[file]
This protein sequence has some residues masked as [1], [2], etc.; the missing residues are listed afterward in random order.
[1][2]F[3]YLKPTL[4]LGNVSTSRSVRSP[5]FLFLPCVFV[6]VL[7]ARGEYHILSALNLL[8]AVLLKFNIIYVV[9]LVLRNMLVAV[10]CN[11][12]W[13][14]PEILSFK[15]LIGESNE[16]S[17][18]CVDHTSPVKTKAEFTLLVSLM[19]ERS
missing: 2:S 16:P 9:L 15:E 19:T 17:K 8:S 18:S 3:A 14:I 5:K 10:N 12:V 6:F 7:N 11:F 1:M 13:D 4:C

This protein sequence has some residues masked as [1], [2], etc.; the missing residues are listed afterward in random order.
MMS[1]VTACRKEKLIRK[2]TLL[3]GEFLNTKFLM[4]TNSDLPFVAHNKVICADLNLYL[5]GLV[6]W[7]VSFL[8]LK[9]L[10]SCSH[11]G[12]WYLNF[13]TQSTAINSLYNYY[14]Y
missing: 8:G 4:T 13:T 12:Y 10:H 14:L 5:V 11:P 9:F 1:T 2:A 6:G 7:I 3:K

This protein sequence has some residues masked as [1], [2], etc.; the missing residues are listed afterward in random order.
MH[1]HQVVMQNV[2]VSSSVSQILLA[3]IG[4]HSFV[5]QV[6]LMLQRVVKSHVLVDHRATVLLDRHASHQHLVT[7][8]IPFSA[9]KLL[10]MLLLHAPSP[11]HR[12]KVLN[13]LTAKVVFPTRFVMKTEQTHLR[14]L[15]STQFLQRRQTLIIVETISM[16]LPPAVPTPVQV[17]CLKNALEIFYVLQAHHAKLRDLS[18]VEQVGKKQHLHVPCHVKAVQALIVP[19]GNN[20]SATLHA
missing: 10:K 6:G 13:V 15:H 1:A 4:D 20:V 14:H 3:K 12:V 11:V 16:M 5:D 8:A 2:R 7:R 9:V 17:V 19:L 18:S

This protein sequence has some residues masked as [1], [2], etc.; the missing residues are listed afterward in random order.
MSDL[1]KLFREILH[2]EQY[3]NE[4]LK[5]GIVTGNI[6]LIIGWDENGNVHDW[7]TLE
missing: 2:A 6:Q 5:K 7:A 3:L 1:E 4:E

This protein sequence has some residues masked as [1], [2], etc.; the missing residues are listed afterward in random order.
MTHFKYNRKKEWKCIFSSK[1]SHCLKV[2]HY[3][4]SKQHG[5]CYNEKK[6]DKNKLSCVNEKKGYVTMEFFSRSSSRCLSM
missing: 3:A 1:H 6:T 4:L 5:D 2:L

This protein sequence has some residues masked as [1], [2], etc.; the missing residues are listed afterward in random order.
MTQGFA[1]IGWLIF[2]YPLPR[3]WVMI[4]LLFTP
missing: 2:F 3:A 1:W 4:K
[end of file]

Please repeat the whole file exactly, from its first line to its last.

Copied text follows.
This protein sequence has some residues masked as [1], [2], etc.; the missing residues are listed afterward in random order.
[1][2]F[3]YLKPTL[4]LGNVSTSRSVRSP[5]FLFLPCVFV[6]VL[7]ARGEYHILSALNLL[8]AVLLKFNIIYVV[9]LVLRNMLVAV[10]CN[11][12]W[13][14]PEILSFK[15]LIGESNE[16]S[17][18]CVDHTSPVKTKAEFTLLVSLM[19]ERS
missing: 2:S 16:P 9:L 15:E 19:T 17:K 8:S 18:S 3:A 14:I 5:K 10:N 12:V 6:F 7:N 11:F 1:M 13:D 4:C

This protein sequence has some residues masked as [1], [2], etc.; the missing residues are listed afterward in random order.
MMS[1]VTACRKEKLIRK[2]TLL[3]GEFLNTKFLM[4]TNSDLPFVAHNKVICADLNLYL[5]GLV[6]W[7]VSFL[8]LK[9]L[10]SCSH[11]G[12]WYLNF[13]TQSTAINSLYNYY[14]Y
missing: 8:G 4:T 13:T 12:Y 10:H 14:L 5:V 11:P 9:F 1:T 2:A 6:G 7:I 3:K

This protein sequence has some residues masked as [1], [2], etc.; the missing residues are listed afterward in random order.
MH[1]HQVVMQNV[2]VSSSVSQILLA[3]IG[4]HSFV[5]QV[6]LMLQRVVKSHVLVDHRATVLLDRHASHQHLVT[7][8]IPFSA[9]KLL[10]MLLLHAPSP[11]HR[12]KVLN[13]LTAKVVFPTRFVMKTEQTHLR[14]L[15]STQFLQRRQTLIIVETISM[16]LPPAVPTPVQV[17]CLKNALEIFYVLQAHHAKLRDLS[18]VEQVGKKQHLHVPCHVKAVQALIVP[19]GNN[20]SATLHA
missing: 10:K 6:G 13:V 15:H 1:A 4:D 20:V 14:H 3:K 12:V 11:V 16:M 5:D 8:A 2:R 7:R 9:V 17:V 19:L 18:S

This protein sequence has some residues masked as [1], [2], etc.; the missing residues are listed afterward in random order.
MSDL[1]KLFREILH[2]EQY[3]NE[4]LK[5]GIVTGNI[6]LIIGWDENGNVHDW[7]TLE
missing: 2:A 6:Q 5:K 7:A 3:L 1:E 4:E

This protein sequence has some residues masked as [1], [2], etc.; the missing residues are listed afterward in random order.
MTHFKYNRKKEWKCIFSSK[1]SHCLKV[2]HY[3][4]SKQHG[5]CYNEKK[6]DKNKLSCVNEKKGYVTMEFFSRSSSRCLSM
missing: 3:A 1:H 6:T 4:L 5:D 2:L

This protein sequence has some residues masked as [1], [2], etc.; the missing residues are listed afterward in random order.
MTQGFA[1]IGWLIF[2]YPLPR[3]WVMI[4]LLFTP
missing: 2:F 3:A 1:W 4:K